Earlier this month we looked at data from Twitter which revealed that 14 percent of Twitter’s monthly active users (MAUs), which totalled 271 million as of its most recent earnings, used third party apps to access the service.
Which meant that almost 40 million Twitter users were never served ads.
Twitter has clarified this metric in a new filing, breaking down that 14 percent into three important groups, one of which reveals a startling number who aren’t human.
Yep, Twitter themselves have stated that 8.5 percent of its MAUs “used third party applications that may have automatically contacted our servers for regular updates without any discernible additional user-initiated action”.
Translation: they’re bots, and 8.5 percent of 271 million equates to 23 million “active” users.
Now, bots aren’t necessarily a bad thing and they’re certainly not the same as spammers or abandoned accounts, but one thing they’re definitely not is human. Which means that they’re not “active” in any strict sense of the word, inasmuch as they have no value to advertisers. Who, after all, Twitter wants to attract. So reporting bots within a tally of active users is a little bit cheeky.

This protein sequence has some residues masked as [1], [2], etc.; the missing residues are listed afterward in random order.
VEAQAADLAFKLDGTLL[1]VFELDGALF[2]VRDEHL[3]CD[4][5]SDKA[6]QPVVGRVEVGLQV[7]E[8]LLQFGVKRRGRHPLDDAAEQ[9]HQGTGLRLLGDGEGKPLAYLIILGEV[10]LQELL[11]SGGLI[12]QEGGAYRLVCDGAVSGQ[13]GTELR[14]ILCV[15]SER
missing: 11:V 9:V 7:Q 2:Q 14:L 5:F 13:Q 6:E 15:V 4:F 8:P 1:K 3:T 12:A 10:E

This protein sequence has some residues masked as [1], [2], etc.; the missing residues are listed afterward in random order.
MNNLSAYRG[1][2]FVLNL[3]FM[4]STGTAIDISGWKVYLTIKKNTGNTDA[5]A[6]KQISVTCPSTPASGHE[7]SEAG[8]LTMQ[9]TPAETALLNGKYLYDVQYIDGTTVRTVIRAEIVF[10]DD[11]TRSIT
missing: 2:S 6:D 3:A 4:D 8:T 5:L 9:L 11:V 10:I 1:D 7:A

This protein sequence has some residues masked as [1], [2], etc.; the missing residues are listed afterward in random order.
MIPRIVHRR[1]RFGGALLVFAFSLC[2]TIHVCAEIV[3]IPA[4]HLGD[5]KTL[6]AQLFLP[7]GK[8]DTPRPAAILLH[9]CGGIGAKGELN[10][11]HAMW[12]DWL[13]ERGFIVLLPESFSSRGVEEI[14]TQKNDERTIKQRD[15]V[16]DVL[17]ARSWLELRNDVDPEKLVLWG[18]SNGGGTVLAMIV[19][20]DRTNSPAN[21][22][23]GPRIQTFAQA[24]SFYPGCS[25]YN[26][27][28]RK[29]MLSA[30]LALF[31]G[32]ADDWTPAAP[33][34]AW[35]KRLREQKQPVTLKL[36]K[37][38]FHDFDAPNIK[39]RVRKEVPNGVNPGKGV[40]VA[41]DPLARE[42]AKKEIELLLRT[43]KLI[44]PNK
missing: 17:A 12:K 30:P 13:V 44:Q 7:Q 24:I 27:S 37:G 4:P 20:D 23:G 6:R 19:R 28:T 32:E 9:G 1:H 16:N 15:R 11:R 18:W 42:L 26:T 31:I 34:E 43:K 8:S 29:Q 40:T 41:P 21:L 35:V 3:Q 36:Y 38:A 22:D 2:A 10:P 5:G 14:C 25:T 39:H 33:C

(And don’t get me started on all the gazillions of cat and dog Twitter accounts out there. Whose ads are they clicking on, exactly?)
Additionally, Twitter has noted that 3 percent (8 million) of its MAUs use TweetDeck or Twitter for Mac, and a further 2.5 percent (7 million) use other third-party clients. So, breaking this down a step further, and clarifying the original report, 11 percent of Twitter’s MAUs – more than 30 million profiles – are bots or use third party apps, and thus either can never see ads or can’t possibly interact with them if they do.
I guess Twitter was letting us know all along – something is technically wrong.